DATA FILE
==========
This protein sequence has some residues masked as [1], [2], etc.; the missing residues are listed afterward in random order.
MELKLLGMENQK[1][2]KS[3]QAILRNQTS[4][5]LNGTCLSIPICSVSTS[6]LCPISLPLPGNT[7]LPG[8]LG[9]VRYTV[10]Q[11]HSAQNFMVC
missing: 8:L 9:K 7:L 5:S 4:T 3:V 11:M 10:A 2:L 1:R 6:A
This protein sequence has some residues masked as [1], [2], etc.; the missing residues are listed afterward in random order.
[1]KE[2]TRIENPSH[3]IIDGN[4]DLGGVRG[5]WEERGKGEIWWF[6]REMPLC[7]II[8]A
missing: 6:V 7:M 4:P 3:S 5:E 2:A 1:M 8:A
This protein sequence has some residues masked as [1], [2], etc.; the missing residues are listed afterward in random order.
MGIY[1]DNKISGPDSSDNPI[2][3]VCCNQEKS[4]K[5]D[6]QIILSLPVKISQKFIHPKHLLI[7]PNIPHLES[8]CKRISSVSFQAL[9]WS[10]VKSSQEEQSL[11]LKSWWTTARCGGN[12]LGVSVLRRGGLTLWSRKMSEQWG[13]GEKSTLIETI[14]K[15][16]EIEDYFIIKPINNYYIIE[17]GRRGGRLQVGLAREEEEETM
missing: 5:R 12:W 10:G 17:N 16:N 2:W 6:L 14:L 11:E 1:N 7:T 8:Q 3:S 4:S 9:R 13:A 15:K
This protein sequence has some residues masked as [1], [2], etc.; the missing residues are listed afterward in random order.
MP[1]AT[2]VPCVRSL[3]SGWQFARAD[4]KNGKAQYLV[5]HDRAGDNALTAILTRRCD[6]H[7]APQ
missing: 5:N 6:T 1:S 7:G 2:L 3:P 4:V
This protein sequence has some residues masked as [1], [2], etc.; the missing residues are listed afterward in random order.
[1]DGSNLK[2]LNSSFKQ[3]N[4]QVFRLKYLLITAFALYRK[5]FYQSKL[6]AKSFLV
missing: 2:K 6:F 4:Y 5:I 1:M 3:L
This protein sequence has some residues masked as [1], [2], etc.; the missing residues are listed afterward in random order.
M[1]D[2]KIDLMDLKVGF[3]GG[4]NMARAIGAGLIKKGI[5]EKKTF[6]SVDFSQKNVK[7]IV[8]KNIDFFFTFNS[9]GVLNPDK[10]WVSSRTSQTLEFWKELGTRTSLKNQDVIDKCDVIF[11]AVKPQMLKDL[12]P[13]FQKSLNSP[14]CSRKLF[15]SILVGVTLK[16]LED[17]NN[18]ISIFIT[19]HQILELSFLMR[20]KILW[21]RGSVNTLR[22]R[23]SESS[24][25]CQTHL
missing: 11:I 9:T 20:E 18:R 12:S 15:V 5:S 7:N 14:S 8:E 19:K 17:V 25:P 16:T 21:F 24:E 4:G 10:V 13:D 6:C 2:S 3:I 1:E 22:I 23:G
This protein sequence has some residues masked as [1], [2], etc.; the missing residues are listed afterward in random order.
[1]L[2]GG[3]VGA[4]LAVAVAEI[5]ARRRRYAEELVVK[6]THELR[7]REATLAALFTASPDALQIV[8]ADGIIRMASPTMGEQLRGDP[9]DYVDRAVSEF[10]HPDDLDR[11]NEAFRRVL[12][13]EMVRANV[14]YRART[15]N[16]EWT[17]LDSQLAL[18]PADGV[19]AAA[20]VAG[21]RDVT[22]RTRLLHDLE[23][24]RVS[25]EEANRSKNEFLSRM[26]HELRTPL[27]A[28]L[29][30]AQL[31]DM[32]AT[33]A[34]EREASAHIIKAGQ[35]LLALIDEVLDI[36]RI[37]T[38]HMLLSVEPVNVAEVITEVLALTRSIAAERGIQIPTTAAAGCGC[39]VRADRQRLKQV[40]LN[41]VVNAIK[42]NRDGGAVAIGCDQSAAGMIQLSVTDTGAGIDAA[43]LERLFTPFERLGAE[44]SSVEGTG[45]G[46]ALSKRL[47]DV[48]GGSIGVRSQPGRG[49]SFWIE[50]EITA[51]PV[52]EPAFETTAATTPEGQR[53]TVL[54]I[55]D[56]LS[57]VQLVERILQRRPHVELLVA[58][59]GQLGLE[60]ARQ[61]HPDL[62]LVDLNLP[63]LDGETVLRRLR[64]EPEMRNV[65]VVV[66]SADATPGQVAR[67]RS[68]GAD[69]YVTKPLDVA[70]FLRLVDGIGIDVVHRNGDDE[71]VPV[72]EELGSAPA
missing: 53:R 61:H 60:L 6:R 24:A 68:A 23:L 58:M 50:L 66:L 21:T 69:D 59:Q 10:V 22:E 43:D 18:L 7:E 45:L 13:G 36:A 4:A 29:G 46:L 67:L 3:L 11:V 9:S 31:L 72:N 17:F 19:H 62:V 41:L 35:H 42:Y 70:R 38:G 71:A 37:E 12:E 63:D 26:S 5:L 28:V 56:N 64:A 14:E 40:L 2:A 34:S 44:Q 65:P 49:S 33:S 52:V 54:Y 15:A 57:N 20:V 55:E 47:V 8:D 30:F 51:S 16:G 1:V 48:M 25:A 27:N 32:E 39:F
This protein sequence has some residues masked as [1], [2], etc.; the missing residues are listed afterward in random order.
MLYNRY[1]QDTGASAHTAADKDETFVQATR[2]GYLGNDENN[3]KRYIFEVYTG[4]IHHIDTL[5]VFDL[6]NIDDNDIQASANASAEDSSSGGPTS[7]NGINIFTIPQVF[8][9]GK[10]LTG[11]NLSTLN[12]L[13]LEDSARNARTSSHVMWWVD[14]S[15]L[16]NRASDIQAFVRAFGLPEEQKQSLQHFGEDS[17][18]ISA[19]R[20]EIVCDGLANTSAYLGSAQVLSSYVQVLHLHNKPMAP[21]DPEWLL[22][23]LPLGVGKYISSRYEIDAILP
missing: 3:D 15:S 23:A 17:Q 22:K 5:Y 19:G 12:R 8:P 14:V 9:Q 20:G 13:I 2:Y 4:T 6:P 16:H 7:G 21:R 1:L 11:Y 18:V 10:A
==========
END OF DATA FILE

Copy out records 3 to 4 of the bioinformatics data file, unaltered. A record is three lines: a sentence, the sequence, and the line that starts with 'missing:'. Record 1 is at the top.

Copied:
This protein sequence has some residues masked as [1], [2], etc.; the missing residues are listed afterward in random order.
MGIY[1]DNKISGPDSSDNPI[2][3]VCCNQEKS[4]K[5]D[6]QIILSLPVKISQKFIHPKHLLI[7]PNIPHLES[8]CKRISSVSFQAL[9]WS[10]VKSSQEEQSL[11]LKSWWTTARCGGN[12]LGVSVLRRGGLTLWSRKMSEQWG[13]GEKSTLIETI[14]K[15][16]EIEDYFIIKPINNYYIIE[17]GRRGGRLQVGLAREEEEETM
missing: 5:R 12:W 10:G 17:N 16:N 2:W 6:L 14:L 11:E 1:N 7:T 8:Q 3:S 4:S 9:R 13:A 15:K
This protein sequence has some residues masked as [1], [2], etc.; the missing residues are listed afterward in random order.
MP[1]AT[2]VPCVRSL[3]SGWQFARAD[4]KNGKAQYLV[5]HDRAGDNALTAILTRRCD[6]H[7]APQ
missing: 5:N 6:T 1:S 7:G 2:L 3:P 4:V